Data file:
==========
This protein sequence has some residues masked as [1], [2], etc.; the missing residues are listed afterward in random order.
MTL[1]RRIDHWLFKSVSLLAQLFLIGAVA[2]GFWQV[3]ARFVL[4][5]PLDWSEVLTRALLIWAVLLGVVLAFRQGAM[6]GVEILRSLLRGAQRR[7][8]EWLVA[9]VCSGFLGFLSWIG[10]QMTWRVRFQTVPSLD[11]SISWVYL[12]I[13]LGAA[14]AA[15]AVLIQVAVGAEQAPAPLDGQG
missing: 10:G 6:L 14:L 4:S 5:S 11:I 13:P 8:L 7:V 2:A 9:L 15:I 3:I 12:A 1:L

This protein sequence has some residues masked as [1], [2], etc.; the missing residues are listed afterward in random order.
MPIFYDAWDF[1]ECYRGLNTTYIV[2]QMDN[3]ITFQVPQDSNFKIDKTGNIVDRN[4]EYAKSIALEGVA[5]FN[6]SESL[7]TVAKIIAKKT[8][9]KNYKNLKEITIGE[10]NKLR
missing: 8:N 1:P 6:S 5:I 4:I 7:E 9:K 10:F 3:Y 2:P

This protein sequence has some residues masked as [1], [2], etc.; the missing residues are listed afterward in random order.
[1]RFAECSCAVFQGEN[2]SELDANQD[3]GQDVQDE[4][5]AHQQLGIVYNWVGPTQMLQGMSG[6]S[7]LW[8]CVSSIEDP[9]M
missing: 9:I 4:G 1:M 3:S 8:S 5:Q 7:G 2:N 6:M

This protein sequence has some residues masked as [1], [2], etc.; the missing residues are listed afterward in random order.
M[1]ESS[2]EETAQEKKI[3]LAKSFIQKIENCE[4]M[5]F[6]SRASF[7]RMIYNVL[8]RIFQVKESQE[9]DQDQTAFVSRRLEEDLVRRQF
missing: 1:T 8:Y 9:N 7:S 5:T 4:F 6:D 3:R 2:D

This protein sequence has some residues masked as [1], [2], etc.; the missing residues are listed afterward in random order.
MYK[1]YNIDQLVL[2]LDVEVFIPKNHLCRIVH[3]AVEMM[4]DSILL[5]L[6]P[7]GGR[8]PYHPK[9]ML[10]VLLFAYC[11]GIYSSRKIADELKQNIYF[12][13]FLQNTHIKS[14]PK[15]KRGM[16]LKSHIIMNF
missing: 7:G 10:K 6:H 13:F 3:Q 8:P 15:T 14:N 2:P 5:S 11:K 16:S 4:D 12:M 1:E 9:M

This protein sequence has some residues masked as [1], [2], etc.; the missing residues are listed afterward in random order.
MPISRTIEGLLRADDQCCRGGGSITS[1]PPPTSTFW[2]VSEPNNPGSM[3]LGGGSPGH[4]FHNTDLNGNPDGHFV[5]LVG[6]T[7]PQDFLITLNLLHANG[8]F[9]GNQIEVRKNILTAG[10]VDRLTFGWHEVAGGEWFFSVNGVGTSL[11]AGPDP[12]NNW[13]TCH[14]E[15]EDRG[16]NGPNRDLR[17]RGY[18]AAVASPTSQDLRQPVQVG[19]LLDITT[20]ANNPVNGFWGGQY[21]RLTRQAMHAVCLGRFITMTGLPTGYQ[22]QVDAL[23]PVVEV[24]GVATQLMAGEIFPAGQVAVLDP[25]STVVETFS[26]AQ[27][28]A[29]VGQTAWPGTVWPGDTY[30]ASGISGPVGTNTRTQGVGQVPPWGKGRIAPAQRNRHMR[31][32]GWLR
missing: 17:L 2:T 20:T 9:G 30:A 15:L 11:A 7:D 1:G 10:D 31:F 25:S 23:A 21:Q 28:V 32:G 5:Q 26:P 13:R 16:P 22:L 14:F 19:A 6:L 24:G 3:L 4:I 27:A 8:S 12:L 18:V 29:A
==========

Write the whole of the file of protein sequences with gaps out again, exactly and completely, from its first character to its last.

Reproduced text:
This protein sequence has some residues masked as [1], [2], etc.; the missing residues are listed afterward in random order.
MTL[1]RRIDHWLFKSVSLLAQLFLIGAVA[2]GFWQV[3]ARFVL[4][5]PLDWSEVLTRALLIWAVLLGVVLAFRQGAM[6]GVEILRSLLRGAQRR[7][8]EWLVA[9]VCSGFLGFLSWIG[10]QMTWRVRFQTVPSLD[11]SISWVYL[12]I[13]LGAA[14]AA[15]AVLIQVAVGAEQAPAPLDGQG
missing: 10:G 6:L 14:L 4:S 5:S 11:I 13:P 8:L 7:V 2:A 9:L 15:I 3:I 12:A 1:L

This protein sequence has some residues masked as [1], [2], etc.; the missing residues are listed afterward in random order.
MPIFYDAWDF[1]ECYRGLNTTYIV[2]QMDN[3]ITFQVPQDSNFKIDKTGNIVDRN[4]EYAKSIALEGVA[5]FN[6]SESL[7]TVAKIIAKKT[8][9]KNYKNLKEITIGE[10]NKLR
missing: 8:N 1:P 6:S 5:I 4:I 7:E 9:K 10:F 3:Y 2:P

This protein sequence has some residues masked as [1], [2], etc.; the missing residues are listed afterward in random order.
[1]RFAECSCAVFQGEN[2]SELDANQD[3]GQDVQDE[4][5]AHQQLGIVYNWVGPTQMLQGMSG[6]S[7]LW[8]CVSSIEDP[9]M
missing: 9:I 4:G 1:M 3:S 8:S 5:Q 7:G 2:N 6:M

This protein sequence has some residues masked as [1], [2], etc.; the missing residues are listed afterward in random order.
M[1]ESS[2]EETAQEKKI[3]LAKSFIQKIENCE[4]M[5]F[6]SRASF[7]RMIYNVL[8]RIFQVKESQE[9]DQDQTAFVSRRLEEDLVRRQF
missing: 1:T 8:Y 9:N 7:S 5:T 4:F 6:D 3:R 2:D

This protein sequence has some residues masked as [1], [2], etc.; the missing residues are listed afterward in random order.
MYK[1]YNIDQLVL[2]LDVEVFIPKNHLCRIVH[3]AVEMM[4]DSILL[5]L[6]P[7]GGR[8]PYHPK[9]ML[10]VLLFAYC[11]GIYSSRKIADELKQNIYF[12][13]FLQNTHIKS[14]PK[15]KRGM[16]LKSHIIMNF
missing: 7:G 10:K 6:H 13:F 3:Q 8:P 15:T 14:N 2:P 5:S 11:K 16:S 4:D 12:M 1:E 9:M

This protein sequence has some residues masked as [1], [2], etc.; the missing residues are listed afterward in random order.
MPISRTIEGLLRADDQCCRGGGSITS[1]PPPTSTFW[2]VSEPNNPGSM[3]LGGGSPGH[4]FHNTDLNGNPDGHFV[5]LVG[6]T[7]PQDFLITLNLLHANG[8]F[9]GNQIEVRKNILTAG[10]VDRLTFGWHEVAGGEWFFSVNGVGTSL[11]AGPDP[12]NNW[13]TCH[14]E[15]EDRG[16]NGPNRDLR[17]RGY[18]AAVASPTSQDLRQPVQVG[19]LLDITT[20]ANNPVNGFWGGQY[21]RLTRQAMHAVCLGRFITMTGLPTGYQ[22]QVDAL[23]PVVEV[24]GVATQLMAGEIFPAGQVAVLDP[25]STVVETFS[26]AQ[27][28]A[29]VGQTAWPGTVWPGDTY[30]ASGISGPVGTNTRTQGVGQVPPWGKGRIAPAQRNRHMR[31][32]GWLR
missing: 17:L 2:T 20:T 9:G 30:A 15:L 11:A 7:D 1:G 10:D 31:F 25:S 23:A 21:Q 28:V 32:G 5:Q 26:P 13:R 16:P 22:L 14:F 19:A 6:L 24:G 3:L 4:I 27:A 8:S 12:L 18:V 29:A